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Today, Jim Jj Johnston Salutes Steve Kane

Welcome to JJ-365 Salutes.

Today, Jim Jj Johnston Salutes Steve Kane

By Jim Jj Johnston

Welcome to JJ-365 Salutes. Over 2018 we pay tribute daily to one of “The Good Ones.” Today we are shining the light on Steve Kane.


I've seen Steve pretty much from day one in this business and couldn't be happier for him. He came out of the rough and tumble days when it was not uncommon for some radio and records people to yell and scream at each other. Both sides had mandates, and sometimes they didn't match. I did my share too in these conversations but finally got to the point of choosing not to participate that way. If someone got excited, I'd lay the phone down, go do other things and come back once the noise on the phone stopped. ('Are you done yet?'). Steve is NOT one of those people. He was determined to get his part of the job done, was very persuasive and buttoned down, but always acted with decorum. He has always been a gentleman, a pleasure to chat with and is great for our industries.

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Two weeks ago, Steve found himself in Northern Alberta on Brett Kissel’s family ranch, land they’ve ranched for 100 years. Here he was getting to feel Brett’s family's connection to where they are from and what they are all about.

The journey to get there involved the final show of Brett’s 112 date tour of Canada, stops at small towns in Alberta to see the statue of a giant kielbasa in Mundari, the famous UFO landing pad in Saint Paul that was Brett’s hometown’s Centennial Project and then Glendon's statue of a giant pierogi, and he kept thinking to himself “I’m at work… how lucky am I”

Here’s a story Steve likes telling people: “I was driving with my daughter, she was in grade 10 at the time, and I asked her, ‘so Mathilda, what do you think you’re going to do in the future?’

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She said ‘Well, it’s going to be in theatre but not on stage. I’m a good actor but not a great one, and there’s no point stepping on stage unless you’re great’.

Steve ‘Ok, so what are you thinking?’

Mathilda ‘I love lighting. I want to make the stage and the performers look great… It’s like you, I guess’.

Steve asked her to elaborate …‘Well, you don’t have any talent … but I love the way that you talk about helping artists be the best they can be, or that your job is to make sure their songs get heard by as many people as possible’.

Steve, ’Did you just tell me I’m untalented?'
 

Mathilda laughed and said ‘Sorry, I guess it’s a different kind of talent.’

She is now in her second year of Theatre Production at Ryerson.

Steve Kane has been an integral part of the Canadian Warner affiliate since he joined in 2001 as senior VP and managing director and became President of Warner Music Canada in 2004. Said Larry Leblanc in a Celebrity Access interview, he can and will talk your ear off about a new artist he’s discovered in just about any musical genre you can name, and every weekend he can be spotted scurrying around Toronto record shops looking for new records, His record collection--between the singles, LP, CDs-- is ‘somewhere north of 15,000’. He walks the walk and sings the sing: "Yes. It’s a personal thing. It’s an aesthetic. It’s the feel and the smell. It’s a very tactile experience. I still spend every Saturday afternoon at record stores. To me they are still gathering places."

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He’s always been a fierce supporter of Canadian music and artists, an Edinburgh Scotland born emigrant who grew up in the ‘Shwa’ (Oshawa). Steve told Larry the story of when he was in Edinburgh his dad used to quite frequently go to a little record shop called ‘Bands and Son’. It was a music instrument store with records. He used to go there to get new bagpipe reeds and to have his pipes maintained. Says Steve: “I think the first record I asked him to buy might have been a Johnny Cash 7-inch EP. The only reason I pointed at it was Johnny dressed up like a cowboy on the cover. My dad’s second youngest sister, who was 16 or 17, had everything. She had the Beatles, the Rolling Stones, the Kinks. She had a boyfriend who would turn up at our house on a scooter. She was a mod. My dad had all of these rockabilly records.”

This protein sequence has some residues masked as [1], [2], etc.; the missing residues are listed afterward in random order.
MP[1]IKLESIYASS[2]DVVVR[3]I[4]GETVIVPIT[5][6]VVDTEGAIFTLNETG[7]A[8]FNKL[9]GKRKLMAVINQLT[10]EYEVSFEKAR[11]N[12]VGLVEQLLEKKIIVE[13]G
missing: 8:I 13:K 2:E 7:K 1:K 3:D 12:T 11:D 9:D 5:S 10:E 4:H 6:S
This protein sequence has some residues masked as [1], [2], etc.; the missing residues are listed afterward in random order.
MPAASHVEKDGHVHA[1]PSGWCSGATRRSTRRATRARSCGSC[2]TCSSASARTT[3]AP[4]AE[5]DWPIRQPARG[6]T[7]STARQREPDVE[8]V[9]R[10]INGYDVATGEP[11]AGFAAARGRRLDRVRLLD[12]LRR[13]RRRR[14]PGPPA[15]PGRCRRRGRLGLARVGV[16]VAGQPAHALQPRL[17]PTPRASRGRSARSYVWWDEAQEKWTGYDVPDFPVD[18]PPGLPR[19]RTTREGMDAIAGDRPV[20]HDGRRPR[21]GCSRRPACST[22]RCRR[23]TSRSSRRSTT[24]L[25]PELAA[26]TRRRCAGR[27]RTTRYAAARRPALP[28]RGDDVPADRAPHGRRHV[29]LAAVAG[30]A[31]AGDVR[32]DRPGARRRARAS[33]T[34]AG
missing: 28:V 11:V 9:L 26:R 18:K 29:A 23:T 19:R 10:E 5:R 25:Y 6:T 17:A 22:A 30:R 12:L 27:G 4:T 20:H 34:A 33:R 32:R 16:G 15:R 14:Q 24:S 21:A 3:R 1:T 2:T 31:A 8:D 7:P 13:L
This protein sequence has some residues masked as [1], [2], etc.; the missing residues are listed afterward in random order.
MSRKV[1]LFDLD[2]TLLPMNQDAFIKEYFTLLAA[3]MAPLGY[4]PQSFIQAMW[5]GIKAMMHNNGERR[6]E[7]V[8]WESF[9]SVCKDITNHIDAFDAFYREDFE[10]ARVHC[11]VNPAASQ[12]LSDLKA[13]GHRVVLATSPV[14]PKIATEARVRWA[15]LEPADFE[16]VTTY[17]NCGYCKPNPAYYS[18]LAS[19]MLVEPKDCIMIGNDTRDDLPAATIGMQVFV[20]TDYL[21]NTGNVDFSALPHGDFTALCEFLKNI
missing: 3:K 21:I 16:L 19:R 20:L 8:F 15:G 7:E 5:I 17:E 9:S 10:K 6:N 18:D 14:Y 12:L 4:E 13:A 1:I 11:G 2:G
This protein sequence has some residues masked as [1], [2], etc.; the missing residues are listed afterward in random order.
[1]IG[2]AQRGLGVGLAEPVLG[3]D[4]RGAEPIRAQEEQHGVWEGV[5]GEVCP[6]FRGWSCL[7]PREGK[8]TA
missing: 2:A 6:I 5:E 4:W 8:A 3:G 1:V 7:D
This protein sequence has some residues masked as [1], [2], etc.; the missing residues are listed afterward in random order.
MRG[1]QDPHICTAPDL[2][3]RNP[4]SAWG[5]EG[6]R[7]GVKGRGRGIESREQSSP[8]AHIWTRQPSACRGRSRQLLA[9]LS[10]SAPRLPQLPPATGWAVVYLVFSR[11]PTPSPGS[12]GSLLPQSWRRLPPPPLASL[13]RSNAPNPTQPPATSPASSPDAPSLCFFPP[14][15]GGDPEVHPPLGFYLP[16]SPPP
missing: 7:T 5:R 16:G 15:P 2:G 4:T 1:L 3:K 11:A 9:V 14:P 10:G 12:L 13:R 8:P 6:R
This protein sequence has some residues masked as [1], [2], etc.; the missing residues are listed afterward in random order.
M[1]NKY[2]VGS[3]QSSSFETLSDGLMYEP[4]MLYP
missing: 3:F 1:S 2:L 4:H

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Since then Steve has come a long way to be the President of a major record company, be on the front line fighting on behalf of creators’ rights, addressing government and the industry itself on issues affecting Canada’s creative community and its music industry.

He’s been around a number of sides of the record industry. He published a music fanzine, hosting campus radio shows while attending Trent University in Peterborough, Ontario, to being a clerk at the Record On Wheels working for Don, Vito and Rosie Ierullo in their 621 Yonge Street flagship store outlet on Toronto’s Yonge Street. Those experiences have honed his perspective.

One of Steve's fave stories about working at the record store, as told to Larry: “Rosie hired me. My favourite Don story—I think he fired me three times—is that one time he looked at our PO (purchase order) and the first Sinéad O'Connor record (‘The Lion and the Cobra’) had just come out. We probably ordered a couple hundred. He blew up saying, ‘What are you doing? You are wasting my money. This record, how could you buy it? It’s a piece of shit. What are you doing?’

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Fast forward a week and a half and the record was starting to break. We knew it because we brought in all of the singles and 12-inches on import. So, we knew there was a story here. So, Don phoned me and said, ‘How much of that Sinéad record do you still have?’ I said, ‘I probably have about 50 here. It will get us through the weekend’. He says, ‘I want you to send half of those up to the warehouse, right now’. I said, ‘Don, I need them for the weekend’. He answered, ‘You send those records right now’. I say, ‘No.’ So he fired me. I phoned Rosie his sister and told her that Donnie had fired me over a record that was selling, and he wanted them for the warehouse. She said, ‘Tell him to f**k off’.”

Before Warner, Steve was Senior VP at Universal Music (1999 – 2001); senior VP at Polygram Music Canada (1998-99); VP/GM at Virgin Records Canada (1996-97); and Dir. of Marketing PolyGram Group of Canada (1994-1996), and marketing at I.R.S. Canada. This lad has pretty much seen it all.

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From the same interview with Larry, under Steve’s leadership, through tumultuous times, Warner Canada’s distribution, marketing, and A&R operations were substantially overhauled, and the company became the first major label in Canada to launch its own direct-to-consumer, shortcode mobile content solution. As well, they broadened distribution ties and partnerships with some of Canada’s leading independent music imprints including Six Shooter Records (which departed in 2015), Coalition Music Records, Sonic Records, Stomp Group, Union Label Group, Road Angel, Cameron House Records, and Pacific Music Group while maintaining distribution of the venerable Stony Plain imprint.